Red Sox

BASEBALL 2017: Sox will be good . . . but not better

BASEBALL 2017: Sox will be good . . . but not better

It’s hard to see how the 2017 Red Sox can be better than last year’s team in the regular season.

That doesn’t mean the Sox won’t be one of the best teams in the American League and win the division. They probably will be, and they probably will.

They’ll just be a little worse than they were a year ago along the way.


Put Tyler Thornburg’s injury aside. Ignore the potential for a whole season of Andrew Benintendi. Even Pablo Sandoval’s possible resurgence probably won’t matter too much either.

The balance sheet comes down to another trio.

The Red Sox lost a huge piece in David Ortiz. They gained a huge piece in Chris Sale.

And then they lost, for an unknown amount in time, an equally important pitcher in David Price.

Add one, subtract two, and even John Farrell can do that math: you’re not coming out on top.

These are the mega pieces. Ortiz, per, was worth 4.4 wins above replacement last season. Price was worth 4.5. Sale was worth 5.2.

So much really does hinge on Price’s elbow, no matter how sensitive to the market the lefty may be. No matter how much he may have disappointed some fans.

He’s still one of the most valuable pitchers around if he’s healthy.

Last year’s team won 93 games. It’s easy to forget how good a 93-win team is -- and how hard it is to do again.

The Sox had the best offense in the majors in 2016, a feat they are very unlikely to replicate without Ortiz, although they should still be among the leaders.

FanGraphs constantly updates its projections, using depth charts and estimated playing time percentages. The encouraging thing for Sox fans is the fact that the Sox still look like they’re one of the top two teams in the AL.

Last year’s team well outperformed expectations of an 88-win season.

This year, Boston and Cleveland are both pegged by FanGraphs for a 91-71 record, better than every team except two in the National League, the Dodgers and Cubs (94-68).

Last year’s Red Sox carried a lot of surprises, don’t forget.

“There are two factors here, when you're looking at FanGraphs’ projections,” FanGraphs editor Paul Swydan explained. “One, the big player the Red Sox lost in David Ortiz, had a relatively modest projection last season. For one thing, he was 40, and there aren't a lot of good 40-year-old baseball players. For another, he was a DH, and DHs tend to have less robust WAR projections because they don't play defense.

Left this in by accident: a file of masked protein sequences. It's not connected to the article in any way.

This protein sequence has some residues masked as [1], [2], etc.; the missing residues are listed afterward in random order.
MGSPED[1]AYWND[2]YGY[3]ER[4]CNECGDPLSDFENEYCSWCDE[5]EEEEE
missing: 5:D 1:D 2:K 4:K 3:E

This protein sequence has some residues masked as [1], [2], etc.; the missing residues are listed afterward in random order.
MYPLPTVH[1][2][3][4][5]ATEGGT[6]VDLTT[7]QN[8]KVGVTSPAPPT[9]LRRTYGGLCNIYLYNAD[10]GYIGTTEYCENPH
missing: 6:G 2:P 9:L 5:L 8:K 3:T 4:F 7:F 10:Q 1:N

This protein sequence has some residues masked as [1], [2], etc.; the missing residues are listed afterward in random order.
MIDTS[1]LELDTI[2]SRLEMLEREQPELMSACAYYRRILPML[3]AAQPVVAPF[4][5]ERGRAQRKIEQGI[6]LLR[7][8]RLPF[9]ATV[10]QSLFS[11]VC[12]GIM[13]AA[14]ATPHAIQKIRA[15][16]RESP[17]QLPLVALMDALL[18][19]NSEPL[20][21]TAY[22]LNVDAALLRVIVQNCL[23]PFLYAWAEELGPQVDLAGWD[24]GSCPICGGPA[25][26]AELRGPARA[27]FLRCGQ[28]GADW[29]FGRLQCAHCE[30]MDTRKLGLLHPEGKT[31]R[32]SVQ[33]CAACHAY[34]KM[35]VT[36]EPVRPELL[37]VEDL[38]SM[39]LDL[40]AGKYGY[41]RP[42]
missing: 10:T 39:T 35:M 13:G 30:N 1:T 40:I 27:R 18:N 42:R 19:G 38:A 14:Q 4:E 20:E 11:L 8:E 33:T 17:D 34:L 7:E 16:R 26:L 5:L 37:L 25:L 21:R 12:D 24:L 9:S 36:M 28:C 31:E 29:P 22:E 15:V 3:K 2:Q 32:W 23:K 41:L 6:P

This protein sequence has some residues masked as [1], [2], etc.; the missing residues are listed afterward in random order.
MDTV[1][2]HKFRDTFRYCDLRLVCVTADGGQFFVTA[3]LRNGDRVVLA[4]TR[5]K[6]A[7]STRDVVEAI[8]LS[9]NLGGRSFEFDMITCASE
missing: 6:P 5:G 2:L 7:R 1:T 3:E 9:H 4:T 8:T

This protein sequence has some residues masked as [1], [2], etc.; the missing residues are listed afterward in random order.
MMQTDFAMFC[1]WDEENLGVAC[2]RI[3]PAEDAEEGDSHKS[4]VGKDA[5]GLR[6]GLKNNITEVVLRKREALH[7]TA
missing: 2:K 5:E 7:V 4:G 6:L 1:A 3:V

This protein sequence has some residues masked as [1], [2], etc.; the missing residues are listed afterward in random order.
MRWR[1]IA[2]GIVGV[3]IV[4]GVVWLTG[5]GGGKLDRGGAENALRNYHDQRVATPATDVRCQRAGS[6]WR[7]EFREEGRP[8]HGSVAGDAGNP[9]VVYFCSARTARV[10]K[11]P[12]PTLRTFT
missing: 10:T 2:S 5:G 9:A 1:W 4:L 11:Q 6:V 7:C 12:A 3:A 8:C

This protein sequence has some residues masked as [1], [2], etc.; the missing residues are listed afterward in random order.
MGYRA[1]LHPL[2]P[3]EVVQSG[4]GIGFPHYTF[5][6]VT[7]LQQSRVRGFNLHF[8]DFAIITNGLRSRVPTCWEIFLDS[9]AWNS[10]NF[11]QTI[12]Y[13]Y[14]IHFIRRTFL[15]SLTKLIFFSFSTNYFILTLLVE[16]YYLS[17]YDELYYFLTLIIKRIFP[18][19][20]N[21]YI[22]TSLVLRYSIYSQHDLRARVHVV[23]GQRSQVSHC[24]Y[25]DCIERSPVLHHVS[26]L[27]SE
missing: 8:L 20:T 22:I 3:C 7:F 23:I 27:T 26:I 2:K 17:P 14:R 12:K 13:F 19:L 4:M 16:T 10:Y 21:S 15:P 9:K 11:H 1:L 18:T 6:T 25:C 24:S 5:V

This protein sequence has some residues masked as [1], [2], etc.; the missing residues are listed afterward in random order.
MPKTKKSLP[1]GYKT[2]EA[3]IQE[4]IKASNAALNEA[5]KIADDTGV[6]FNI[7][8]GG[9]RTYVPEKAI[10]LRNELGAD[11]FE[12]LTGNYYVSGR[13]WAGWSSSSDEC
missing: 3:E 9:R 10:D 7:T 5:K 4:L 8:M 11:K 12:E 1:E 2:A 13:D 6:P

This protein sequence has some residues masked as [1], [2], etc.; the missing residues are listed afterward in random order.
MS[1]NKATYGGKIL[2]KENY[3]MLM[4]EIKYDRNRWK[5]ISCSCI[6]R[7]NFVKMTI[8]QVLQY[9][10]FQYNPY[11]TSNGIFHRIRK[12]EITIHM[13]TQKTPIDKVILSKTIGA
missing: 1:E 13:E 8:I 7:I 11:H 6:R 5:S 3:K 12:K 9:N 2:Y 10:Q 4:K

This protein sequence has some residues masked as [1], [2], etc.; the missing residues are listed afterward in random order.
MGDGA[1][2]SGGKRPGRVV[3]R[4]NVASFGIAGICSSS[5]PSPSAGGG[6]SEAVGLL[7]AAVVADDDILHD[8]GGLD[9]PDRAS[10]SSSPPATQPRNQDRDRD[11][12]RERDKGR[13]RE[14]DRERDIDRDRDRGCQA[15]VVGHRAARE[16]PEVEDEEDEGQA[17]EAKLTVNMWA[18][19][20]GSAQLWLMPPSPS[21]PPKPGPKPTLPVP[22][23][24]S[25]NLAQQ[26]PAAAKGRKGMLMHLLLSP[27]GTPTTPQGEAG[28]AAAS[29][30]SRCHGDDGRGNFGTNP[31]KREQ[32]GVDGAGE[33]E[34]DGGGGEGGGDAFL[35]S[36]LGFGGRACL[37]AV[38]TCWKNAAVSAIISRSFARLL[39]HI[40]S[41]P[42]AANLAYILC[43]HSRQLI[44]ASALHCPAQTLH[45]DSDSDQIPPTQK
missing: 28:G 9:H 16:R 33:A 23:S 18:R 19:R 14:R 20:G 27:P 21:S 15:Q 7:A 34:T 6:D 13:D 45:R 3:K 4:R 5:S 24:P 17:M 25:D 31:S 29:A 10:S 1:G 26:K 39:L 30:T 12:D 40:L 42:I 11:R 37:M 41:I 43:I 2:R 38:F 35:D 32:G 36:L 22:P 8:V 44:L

“The second is Mookie Betts. Last year at this time, we were all hopeful Betts would blossom into the star he has become, but objective projection systems weren't yet projecting that output. Now, they are. Add a full season of Benintendi and Sale into the mix, and you're left with a team that looks slightly better on paper than last year’s did at this time, despite not having Ortiz and a less-than-full season projected for Price.”

And now what becomes of those surprises? How does the catcher split work out? Rick Porcello’s not going to have the same numbers he did a year ago.

Mookie Betts was amazing. How amazing is his follow-up? The list of questions like that is long.

Long enough for a projected 91-win season.

The final number doesn’t matter as long as the Sox make the playoffs, and this time, advance. They should make it to October.

Red Sox trade Marrero to Diambondbacks

Red Sox trade Marrero to Diambondbacks

The Red Sox traded infielder Deven Marrero to the Arizona Diamondbacks for a player to be named or cash. 

Sox president of baseball operations Dave Dombrowski made the announcement on Saturday.

Marrero, 27, was fighting for one of the final roster spots as a bench player, along with utility man Brock Holt.  The first-round pick in 2012 out of Arizona State had spent his entire pro career with the Red Sox organization. He appeared in 109 major league games from 2015-17, making 50 starts at third base, nine at second base, and five at shortstop.

In 2017, the right-handed hitter played in a career-high 71 major league games, batting .211 with four home runs and 27 RBI. 

Early exit for Sale after liner off leg, but he's expected to be OK

Early exit for Sale after liner off leg, but he's expected to be OK

Red Sox ace Chris Sale is expected to be able to make his Opening Day start after he was struck in the left leg by a line drive off the bat of the Houston Astros' J.D. Davis in the first inning on Saturday in Fort Myers, Fla., and had to leave his final spring training start. 

After being examined by team medical personnel on the field, Sale walked back to the dugout. He was taken for precautionary X-rays which showed no structural damage.

The Red Sox said Sale sustained a contusion on his left leg.  "I don't see anything lingering from this. It looked a lot worse than it was," Sale told reporters. "It scared the hell out of me,”

Sale is scheduled to be the Red Sox Thursday in the season opener against the Tampa Bay Rays in St. Petersburg, Fla.  Manager Alex Cora and Sale said he'd be OK to make the start.